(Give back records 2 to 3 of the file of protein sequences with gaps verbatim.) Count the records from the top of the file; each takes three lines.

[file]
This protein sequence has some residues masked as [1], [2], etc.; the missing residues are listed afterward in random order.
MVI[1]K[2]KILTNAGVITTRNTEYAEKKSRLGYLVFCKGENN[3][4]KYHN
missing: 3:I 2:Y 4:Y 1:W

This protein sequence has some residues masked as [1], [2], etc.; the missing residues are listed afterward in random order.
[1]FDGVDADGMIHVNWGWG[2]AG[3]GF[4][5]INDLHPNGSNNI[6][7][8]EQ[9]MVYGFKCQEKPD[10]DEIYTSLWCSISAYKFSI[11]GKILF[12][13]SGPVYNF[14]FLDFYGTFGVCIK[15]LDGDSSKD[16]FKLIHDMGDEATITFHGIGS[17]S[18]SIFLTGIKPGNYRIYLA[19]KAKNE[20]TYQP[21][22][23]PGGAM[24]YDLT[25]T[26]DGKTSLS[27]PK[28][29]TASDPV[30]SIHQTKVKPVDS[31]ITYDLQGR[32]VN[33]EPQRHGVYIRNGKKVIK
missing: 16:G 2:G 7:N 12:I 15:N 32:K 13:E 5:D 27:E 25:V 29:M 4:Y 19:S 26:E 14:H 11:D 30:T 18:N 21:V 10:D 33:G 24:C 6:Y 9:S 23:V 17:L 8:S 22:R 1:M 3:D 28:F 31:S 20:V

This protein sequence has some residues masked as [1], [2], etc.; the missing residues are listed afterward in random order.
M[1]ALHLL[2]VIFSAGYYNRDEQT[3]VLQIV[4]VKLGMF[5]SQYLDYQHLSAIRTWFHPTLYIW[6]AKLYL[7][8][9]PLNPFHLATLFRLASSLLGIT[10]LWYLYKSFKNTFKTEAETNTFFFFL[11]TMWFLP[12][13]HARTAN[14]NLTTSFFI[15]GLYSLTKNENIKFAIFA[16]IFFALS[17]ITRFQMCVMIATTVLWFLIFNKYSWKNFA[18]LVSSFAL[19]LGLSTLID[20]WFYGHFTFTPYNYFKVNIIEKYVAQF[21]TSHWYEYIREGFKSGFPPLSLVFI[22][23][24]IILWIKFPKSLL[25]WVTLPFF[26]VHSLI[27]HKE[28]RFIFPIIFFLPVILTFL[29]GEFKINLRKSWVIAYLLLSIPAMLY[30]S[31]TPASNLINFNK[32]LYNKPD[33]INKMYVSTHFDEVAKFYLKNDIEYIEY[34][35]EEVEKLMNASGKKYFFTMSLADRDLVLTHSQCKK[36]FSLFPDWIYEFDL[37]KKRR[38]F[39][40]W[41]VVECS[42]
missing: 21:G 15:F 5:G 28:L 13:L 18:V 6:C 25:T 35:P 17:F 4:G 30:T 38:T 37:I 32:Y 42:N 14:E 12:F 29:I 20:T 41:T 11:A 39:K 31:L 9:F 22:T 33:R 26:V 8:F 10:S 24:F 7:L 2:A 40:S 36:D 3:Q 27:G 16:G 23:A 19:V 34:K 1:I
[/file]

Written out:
This protein sequence has some residues masked as [1], [2], etc.; the missing residues are listed afterward in random order.
[1]FDGVDADGMIHVNWGWG[2]AG[3]GF[4][5]INDLHPNGSNNI[6][7][8]EQ[9]MVYGFKCQEKPD[10]DEIYTSLWCSISAYKFSI[11]GKILF[12][13]SGPVYNF[14]FLDFYGTFGVCIK[15]LDGDSSKD[16]FKLIHDMGDEATITFHGIGS[17]S[18]SIFLTGIKPGNYRIYLA[19]KAKNE[20]TYQP[21][22][23]PGGAM[24]YDLT[25]T[26]DGKTSLS[27]PK[28][29]TASDPV[30]SIHQTKVKPVDS[31]ITYDLQGR[32]VN[33]EPQRHGVYIRNGKKVIK
missing: 16:G 2:G 7:N 12:I 15:N 32:K 13:E 5:D 27:E 25:V 29:M 4:Y 19:S 26:E 14:H 11:D 30:T 18:N 21:V 10:D 33:G 24:C 6:Y 9:S 23:V 17:L 8:S 22:R 1:M 3:D 28:F 31:S 20:V

This protein sequence has some residues masked as [1], [2], etc.; the missing residues are listed afterward in random order.
M[1]ALHLL[2]VIFSAGYYNRDEQT[3]VLQIV[4]VKLGMF[5]SQYLDYQHLSAIRTWFHPTLYIW[6]AKLYL[7][8][9]PLNPFHLATLFRLASSLLGIT[10]LWYLYKSFKNTFKTEAETNTFFFFL[11]TMWFLP[12][13]HARTAN[14]NLTTSFFI[15]GLYSLTKNENIKFAIFA[16]IFFALS[17]ITRFQMCVMIATTVLWFLIFNKYSWKNFA[18]LVSSFAL[19]LGLSTLID[20]WFYGHFTFTPYNYFKVNIIEKYVAQF[21]TSHWYEYIREGFKSGFPPLSLVFI[22][23][24]IILWIKFPKSLL[25]WVTLPFF[26]VHSLI[27]HKE[28]RFIFPIIFFLPVILTFL[29]GEFKINLRKSWVIAYLLLSIPAMLY[30]S[31]TPASNLINFNK[32]LYNKPD[33]INKMYVSTHFDEVAKFYLKNDIEYIEY[34][35]EEVEKLMNASGKKYFFTMSLADRDLVLTHSQCKK[36]FSLFPDWIYEFDL[37]KKRR[38]F[39][40]W[41]VVECS[42]
missing: 21:G 15:F 5:G 28:L 13:L 18:V 6:C 25:T 35:P 17:F 4:G 30:T 38:T 37:I 32:Y 42:N 14:E 12:F 29:I 20:T 41:T 11:A 39:K 31:L 9:F 22:T 33:R 26:V 8:F 10:S 24:F 7:L 2:A 40:S 36:D 3:Q 27:G 16:G 23:A 19:V 34:K 1:I